Convention Extra is also online and provides a commemorative of the 2022 Convention & Traffic Expo in Tampa, Fla., and an opportunity to see what you missed if you didn't attend this reunion of the roadway safety industry.

ATSSA urges DOTs to support a standardized form for QPL and APL

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ATSSA President & CEO Stacy Tetschner reached out to the leaders of departments of transportation (DOTs) in all 50 states asking for their support for a standardized form for the Qualified Products List (QPL) and the Approved Products List (APL).

In a letter, Tetschner explains that a standardized form would help roadway safety products get to market faster by streamlining the current burdensome process of making a different application for every DOT across the country.

"If you are not aware, each DOT manages its QPL/APL submittals, reviews and approvals differently and this means each company wishing to see a product added to the list must go through the process 50 times, frequently in different ways with different forms, resulting in a very time-consuming, labor-intensive process,” Tetschner states in the letter. “This burdensome process delays getting new and improved products onto the roadways where they could save lives.”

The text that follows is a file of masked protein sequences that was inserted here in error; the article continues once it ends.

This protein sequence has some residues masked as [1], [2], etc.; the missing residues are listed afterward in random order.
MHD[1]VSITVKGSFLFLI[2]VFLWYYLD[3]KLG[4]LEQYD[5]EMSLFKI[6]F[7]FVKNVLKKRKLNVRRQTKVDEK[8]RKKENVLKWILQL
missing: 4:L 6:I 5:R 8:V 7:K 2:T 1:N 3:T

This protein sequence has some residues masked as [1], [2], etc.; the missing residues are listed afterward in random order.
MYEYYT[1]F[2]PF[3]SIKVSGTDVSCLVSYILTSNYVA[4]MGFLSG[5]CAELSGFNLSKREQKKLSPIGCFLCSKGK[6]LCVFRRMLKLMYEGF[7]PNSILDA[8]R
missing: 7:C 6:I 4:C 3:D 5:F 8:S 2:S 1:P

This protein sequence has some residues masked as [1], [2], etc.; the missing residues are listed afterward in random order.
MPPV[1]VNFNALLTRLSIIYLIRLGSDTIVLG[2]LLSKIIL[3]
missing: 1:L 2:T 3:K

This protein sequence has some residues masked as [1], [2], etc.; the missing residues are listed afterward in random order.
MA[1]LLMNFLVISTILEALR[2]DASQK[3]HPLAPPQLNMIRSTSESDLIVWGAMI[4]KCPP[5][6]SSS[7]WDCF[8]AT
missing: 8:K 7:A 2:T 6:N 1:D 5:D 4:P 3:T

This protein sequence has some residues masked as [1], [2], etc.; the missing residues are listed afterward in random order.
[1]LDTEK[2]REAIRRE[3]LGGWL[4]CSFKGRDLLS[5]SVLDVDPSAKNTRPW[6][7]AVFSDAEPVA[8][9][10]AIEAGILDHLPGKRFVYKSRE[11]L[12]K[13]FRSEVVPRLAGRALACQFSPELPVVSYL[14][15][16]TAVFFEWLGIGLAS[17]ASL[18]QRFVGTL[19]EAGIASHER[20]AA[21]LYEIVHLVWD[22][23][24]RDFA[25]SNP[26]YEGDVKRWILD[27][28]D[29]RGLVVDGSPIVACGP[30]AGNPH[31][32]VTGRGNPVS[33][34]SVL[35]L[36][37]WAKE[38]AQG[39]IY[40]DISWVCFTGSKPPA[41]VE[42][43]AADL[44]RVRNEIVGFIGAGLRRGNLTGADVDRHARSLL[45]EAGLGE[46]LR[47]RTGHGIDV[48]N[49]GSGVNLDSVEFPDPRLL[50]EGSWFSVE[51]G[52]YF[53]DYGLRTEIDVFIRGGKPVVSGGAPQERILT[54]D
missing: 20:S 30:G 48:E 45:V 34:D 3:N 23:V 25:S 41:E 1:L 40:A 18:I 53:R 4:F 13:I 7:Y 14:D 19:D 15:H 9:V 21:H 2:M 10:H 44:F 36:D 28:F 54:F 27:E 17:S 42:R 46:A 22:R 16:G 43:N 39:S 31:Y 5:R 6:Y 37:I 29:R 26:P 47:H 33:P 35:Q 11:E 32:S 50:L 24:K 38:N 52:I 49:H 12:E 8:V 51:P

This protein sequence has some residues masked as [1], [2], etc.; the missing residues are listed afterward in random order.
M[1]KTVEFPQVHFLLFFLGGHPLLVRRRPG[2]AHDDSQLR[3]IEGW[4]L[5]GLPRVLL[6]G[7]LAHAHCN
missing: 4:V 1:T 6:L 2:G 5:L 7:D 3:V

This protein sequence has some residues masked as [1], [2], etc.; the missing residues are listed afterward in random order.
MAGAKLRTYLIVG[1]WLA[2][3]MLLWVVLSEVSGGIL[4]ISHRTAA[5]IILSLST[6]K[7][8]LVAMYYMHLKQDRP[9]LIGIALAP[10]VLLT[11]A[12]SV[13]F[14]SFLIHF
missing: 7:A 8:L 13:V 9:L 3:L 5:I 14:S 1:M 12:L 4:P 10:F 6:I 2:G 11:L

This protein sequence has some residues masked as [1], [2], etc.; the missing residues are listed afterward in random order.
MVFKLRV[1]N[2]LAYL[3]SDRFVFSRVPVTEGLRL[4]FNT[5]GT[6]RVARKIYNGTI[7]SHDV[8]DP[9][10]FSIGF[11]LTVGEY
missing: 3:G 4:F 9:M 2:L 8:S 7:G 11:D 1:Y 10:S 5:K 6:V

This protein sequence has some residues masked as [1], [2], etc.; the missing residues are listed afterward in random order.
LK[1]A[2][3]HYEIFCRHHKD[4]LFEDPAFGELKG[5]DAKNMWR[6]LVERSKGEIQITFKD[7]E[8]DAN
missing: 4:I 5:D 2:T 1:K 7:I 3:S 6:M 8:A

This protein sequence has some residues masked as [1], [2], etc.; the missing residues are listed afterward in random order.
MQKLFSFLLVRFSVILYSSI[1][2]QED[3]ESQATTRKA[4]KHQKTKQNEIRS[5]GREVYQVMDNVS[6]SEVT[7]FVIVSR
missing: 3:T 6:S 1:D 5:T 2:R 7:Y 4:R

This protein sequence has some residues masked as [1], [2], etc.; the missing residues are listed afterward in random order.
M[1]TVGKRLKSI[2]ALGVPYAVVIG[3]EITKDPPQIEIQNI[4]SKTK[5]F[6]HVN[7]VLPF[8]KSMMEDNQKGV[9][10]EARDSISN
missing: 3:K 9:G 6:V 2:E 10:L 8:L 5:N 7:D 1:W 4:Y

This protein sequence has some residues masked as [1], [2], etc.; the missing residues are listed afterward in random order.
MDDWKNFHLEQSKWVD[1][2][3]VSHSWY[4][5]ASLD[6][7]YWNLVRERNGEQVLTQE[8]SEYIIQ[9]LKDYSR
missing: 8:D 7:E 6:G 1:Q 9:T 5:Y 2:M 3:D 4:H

The letter is signed by the president of each of ATSSA’s Chapters, which represent 1,500 member companies from across the country as well as many public agencies.

Virginia’s governor urges drivers to slow ‘at the first sign of a work zone’

National Work Zone Awareness Week starts today

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Virginia Gov. Glenn Youngkin is urging all drivers to slow down and be alert when they see “the first sign of a work zone.”

His statement came today as National Work Zone Awareness Week (NWZAW) kicks off across the country. This weeklong national commemoration has been held each year since 2000 at the start of the spring roadway construction season to raise awareness for all motorists.